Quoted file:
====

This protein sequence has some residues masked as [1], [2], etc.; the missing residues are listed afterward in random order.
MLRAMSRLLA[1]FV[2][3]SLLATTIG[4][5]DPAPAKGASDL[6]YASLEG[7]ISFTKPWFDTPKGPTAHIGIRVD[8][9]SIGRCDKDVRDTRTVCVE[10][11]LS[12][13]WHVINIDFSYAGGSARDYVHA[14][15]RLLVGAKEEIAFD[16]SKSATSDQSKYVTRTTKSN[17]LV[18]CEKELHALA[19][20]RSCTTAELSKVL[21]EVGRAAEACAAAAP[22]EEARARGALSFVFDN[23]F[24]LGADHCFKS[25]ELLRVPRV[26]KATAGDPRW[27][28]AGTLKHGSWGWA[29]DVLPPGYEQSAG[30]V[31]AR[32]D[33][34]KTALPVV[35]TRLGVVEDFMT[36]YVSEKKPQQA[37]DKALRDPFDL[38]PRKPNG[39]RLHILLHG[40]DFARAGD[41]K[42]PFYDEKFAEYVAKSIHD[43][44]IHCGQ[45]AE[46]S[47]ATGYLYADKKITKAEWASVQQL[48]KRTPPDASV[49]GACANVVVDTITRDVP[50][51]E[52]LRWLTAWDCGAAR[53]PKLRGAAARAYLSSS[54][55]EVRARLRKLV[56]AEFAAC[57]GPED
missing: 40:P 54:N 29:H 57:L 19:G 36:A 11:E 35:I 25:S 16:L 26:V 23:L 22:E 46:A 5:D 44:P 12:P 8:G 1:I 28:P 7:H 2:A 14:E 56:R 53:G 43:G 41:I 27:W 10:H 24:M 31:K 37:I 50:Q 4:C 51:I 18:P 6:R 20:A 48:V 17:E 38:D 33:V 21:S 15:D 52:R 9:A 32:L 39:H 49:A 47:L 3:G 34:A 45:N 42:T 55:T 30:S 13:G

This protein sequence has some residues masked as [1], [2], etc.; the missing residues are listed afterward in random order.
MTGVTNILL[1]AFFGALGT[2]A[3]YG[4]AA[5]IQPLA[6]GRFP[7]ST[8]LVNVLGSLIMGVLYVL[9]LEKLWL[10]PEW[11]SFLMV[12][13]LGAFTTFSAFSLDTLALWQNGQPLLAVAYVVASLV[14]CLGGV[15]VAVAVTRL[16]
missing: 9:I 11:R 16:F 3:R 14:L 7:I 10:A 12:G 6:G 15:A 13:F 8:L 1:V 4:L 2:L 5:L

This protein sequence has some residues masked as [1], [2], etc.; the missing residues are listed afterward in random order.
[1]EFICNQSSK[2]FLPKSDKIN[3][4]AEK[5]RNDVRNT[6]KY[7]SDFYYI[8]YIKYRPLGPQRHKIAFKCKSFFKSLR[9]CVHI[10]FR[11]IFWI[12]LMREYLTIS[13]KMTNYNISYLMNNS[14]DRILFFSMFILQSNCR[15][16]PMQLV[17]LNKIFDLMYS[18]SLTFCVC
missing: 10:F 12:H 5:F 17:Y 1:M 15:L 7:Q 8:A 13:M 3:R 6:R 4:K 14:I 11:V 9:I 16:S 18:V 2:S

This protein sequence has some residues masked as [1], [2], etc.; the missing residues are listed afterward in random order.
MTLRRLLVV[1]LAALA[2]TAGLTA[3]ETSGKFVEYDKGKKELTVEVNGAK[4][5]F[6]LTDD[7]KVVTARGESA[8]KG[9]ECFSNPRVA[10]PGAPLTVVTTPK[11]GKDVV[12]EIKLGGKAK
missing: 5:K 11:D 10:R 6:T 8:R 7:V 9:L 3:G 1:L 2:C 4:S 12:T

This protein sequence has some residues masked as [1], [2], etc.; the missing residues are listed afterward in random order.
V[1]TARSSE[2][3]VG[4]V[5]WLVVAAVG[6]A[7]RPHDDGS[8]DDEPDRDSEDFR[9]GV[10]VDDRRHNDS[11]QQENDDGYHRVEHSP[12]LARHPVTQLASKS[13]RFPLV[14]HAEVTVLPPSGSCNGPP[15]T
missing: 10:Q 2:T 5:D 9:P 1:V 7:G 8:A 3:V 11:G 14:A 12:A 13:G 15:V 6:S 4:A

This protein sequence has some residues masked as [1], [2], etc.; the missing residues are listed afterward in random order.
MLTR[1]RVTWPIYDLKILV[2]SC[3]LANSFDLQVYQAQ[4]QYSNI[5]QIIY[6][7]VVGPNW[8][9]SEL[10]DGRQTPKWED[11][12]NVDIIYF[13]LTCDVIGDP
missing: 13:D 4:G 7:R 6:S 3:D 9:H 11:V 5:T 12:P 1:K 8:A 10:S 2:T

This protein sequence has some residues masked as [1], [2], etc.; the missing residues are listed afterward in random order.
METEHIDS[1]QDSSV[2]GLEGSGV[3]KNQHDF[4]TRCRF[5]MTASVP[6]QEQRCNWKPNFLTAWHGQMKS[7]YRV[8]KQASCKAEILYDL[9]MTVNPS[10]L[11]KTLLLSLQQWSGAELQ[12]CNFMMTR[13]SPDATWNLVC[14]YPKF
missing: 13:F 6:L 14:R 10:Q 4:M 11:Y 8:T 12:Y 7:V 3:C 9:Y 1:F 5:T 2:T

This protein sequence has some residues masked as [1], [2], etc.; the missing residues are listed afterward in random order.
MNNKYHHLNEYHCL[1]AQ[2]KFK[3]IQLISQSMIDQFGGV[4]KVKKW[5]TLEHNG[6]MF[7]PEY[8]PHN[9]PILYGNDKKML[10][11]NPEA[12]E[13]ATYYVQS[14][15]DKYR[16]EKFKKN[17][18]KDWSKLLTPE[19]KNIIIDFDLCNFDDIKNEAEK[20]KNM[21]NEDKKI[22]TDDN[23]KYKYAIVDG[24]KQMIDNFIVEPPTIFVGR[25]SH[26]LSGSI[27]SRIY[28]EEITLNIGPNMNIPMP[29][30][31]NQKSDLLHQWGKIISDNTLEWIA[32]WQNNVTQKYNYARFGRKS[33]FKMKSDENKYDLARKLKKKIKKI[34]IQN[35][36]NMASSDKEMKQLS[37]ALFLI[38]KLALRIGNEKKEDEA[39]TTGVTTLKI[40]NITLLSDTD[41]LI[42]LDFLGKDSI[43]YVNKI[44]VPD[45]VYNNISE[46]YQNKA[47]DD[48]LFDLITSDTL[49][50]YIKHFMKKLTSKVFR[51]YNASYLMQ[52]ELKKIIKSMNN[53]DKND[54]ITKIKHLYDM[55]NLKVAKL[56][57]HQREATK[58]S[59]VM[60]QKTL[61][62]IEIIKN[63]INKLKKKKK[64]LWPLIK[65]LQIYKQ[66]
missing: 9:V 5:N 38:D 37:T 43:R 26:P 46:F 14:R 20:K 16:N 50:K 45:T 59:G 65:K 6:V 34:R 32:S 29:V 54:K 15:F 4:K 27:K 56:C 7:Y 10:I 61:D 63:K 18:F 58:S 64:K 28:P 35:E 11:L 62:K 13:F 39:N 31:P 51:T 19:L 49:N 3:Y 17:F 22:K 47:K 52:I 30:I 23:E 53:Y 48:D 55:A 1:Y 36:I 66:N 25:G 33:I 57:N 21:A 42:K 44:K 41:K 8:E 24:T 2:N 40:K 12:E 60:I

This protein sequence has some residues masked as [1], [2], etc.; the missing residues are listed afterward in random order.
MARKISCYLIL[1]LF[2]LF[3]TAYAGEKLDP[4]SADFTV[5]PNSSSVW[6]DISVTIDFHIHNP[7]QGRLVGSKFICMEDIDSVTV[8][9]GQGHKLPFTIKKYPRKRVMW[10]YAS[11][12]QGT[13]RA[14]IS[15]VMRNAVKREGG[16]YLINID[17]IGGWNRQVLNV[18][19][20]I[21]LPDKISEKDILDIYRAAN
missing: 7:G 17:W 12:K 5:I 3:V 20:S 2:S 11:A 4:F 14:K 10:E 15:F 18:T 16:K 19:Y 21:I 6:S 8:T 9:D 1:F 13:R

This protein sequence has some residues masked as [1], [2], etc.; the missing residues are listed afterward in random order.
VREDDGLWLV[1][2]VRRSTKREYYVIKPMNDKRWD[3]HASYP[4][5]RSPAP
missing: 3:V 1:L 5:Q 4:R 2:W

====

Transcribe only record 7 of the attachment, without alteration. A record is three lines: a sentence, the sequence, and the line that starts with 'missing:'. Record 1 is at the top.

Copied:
This protein sequence has some residues masked as [1], [2], etc.; the missing residues are listed afterward in random order.
METEHIDS[1]QDSSV[2]GLEGSGV[3]KNQHDF[4]TRCRF[5]MTASVP[6]QEQRCNWKPNFLTAWHGQMKS[7]YRV[8]KQASCKAEILYDL[9]MTVNPS[10]L[11]KTLLLSLQQWSGAELQ[12]CNFMMTR[13]SPDATWNLVC[14]YPKF
missing: 13:F 6:L 14:R 10:Q 4:M 11:Y 8:T 12:Y 7:V 3:C 9:Y 1:F 5:T 2:T